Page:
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Energy-saving Light Bulb Disposal and Recycling
Energy-saving light bulbs are growing in usage across homes and businesses to reduce the amount of electricity needed to illuminate rooms. But how do you dispose of energy-saving halogen and LED light bulbs once they reach the end of their life? After saving all that energy you want to continue along an environmentally friendly path.
Whether your energy-saving halogen or LED light bulbs have flickered off for the last time, it’s important you get rid of them in a safe and green manner. Discover everything you need to know about energy-saving light bulb disposal and recycling below.
Energy-saving light bulb
Who invented energy-saving bulbs?
The initial inventor of the energy-saving bulb was a man named Ed Hammer, who created the early spiral-shaped energy-saving bulbs. After his early work, many other companies have taken his designs and further perfected them. This has led to current energy-saving bulbs being brighter and saving even more energy during their usage than their predecessors.
What are energy-saving light bulbs made from? And how are they made?
Energy-saving light bulbs are mainly made from a glass shell and metal wiring. They also use a very small amount of mercury in the production process. These bulbs are made by filling a tube or bulb with a mix of gases and then providing them with a charge, leading to the production of light.
How do you dispose of energy-saving bulbs?
There are a range of different energy-saving bulbs available, which affects how you should dispose of them:
- Compact fluorescent lamps (CFLs) need to be disposed of through a special recycling process due to how they’re made and the specific chemical composition of the bulb itself. Although there’s no specific legislation that bans people from placing energy-saving light bulbs in their regular waste bins, they don’t belong there.
- Halogen and LED bulbs can be disposed of with your general waste. However, it’s even better to recycle these energy-saving bulbs – though not with your glass recycling as the wires they contain complicate recycling.
Learn more about how to dispose of light bulbs
How can I recycle energy-saving light bulbs?
To recycle energy-saving light bulbs used in your home you normally have to visit a dedicated recycling centre in the UK. Many of these have specific bins or containers for halogen, LED, and even CFL bulbs that are energy saving. They cannot be recycled with your glass recycling due to the wires they contain.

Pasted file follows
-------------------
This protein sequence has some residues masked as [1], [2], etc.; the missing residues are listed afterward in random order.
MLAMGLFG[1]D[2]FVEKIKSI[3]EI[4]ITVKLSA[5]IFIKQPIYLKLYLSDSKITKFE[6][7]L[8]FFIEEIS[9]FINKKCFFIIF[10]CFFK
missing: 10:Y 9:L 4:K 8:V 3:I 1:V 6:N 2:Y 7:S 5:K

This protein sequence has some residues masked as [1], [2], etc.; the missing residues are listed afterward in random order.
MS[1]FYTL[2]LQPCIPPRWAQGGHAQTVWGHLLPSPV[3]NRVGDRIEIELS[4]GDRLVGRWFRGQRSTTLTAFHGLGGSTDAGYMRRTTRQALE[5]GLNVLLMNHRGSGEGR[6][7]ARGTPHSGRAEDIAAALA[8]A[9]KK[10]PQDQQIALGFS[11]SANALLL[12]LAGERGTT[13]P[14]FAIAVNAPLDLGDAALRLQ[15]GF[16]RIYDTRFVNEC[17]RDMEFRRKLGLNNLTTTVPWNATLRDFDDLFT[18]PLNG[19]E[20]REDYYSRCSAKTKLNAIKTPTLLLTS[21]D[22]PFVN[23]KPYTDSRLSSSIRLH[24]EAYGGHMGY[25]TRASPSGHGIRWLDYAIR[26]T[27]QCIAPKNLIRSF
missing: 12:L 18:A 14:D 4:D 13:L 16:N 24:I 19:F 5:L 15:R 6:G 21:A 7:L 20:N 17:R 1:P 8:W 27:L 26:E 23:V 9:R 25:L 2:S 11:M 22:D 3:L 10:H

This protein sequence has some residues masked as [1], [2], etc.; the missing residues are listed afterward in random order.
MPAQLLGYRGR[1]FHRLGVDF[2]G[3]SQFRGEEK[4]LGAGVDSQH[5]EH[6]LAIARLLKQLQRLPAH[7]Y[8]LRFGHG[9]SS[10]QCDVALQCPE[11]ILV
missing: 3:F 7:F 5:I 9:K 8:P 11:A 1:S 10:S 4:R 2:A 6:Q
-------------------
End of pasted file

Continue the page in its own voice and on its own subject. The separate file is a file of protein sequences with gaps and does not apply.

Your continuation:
As a business, you can arrange collection of your old energy-saving bulbs for recycling. Contact us online or call 0800 211 8390 and we can arrange collection, removal, and recycling of your old energy-saving bulbs – wherever your business is in the UK.
What are the problems with energy-saving bulb waste?
Incorrect disposal of energy-saving compact fluorescent lamps (CFLs) can cause problems due to the nature of the gases included in the composition of the bulb. Gases such as mercury are highly toxic, and although they’re ok in small quantities, when ending up in landfill these chemicals have the potential to severely contaminate the land they sit on.
Energy-saving halogen and LED lights don’t have these issues, but CFL bulbs require care and attention in disposal. Plus, many of the specific elements used in the manufacture of energy-saving bulbs are highly valuable. This includes mercury, phosphorus, glass, and metal.
To recoup some of the raw material value of an energy-saving bulb, they need recycling in a specific way. By sending them to landfill, a significant amount of both land and commodity value is lost.
What are some alternatives to energy-saving bulbs?
Energy-saving bulbs are an alternative to traditional light bulbs, designed to save electricity and money to light up your home or workplace. To make your disposal easier but avoid saving energy and the environment around you, you could always opt for standard bulbs. However, you’d use more energy and spend more on your bulbs but avoid the hassle of recycling and disposal.
You could consider LED lighting. LEDs use a minimal amount of power, have a long life and are renowned for their ability to change colour. This is an excellent option to reduce waste and improve the ambience of your home, although the operating life may not be as long as a halogen lamp.
What are some facts about energy-saving bulbs?
A few key facts about energy-saving bulbs are that:
- Energy-saving bulbs use up to 75% less energy than traditional bulbs – while offering the same level of light output.
- Due to their lower operating temperature and intensity, energy-saving bulbs last up to ten times as long as traditional incandescent light bulbs.
- The earliest energy-saving bulbs were panned for their slow warmup time. However, newer halogen and LED bulbs have improved on this.
- Switching just ten of the bulbs in your home to halogen alternatives could save you an estimated £35 every year, in addition to the carbon dioxide saved.
Where can you take energy-saving bulbs to recycle or dispose of them for free?
While energy-saving compact fluorescent lamps aren’t recyclable, you can recycle both halogen lamps and LED lamps with household waste (check with your local authority first) or via specialist recycling centres. Recycling them in your household waste is completely free. However, attempting to recycle them at a specialist centre may come with a fee due to the expensive equipment used in the disposal process.
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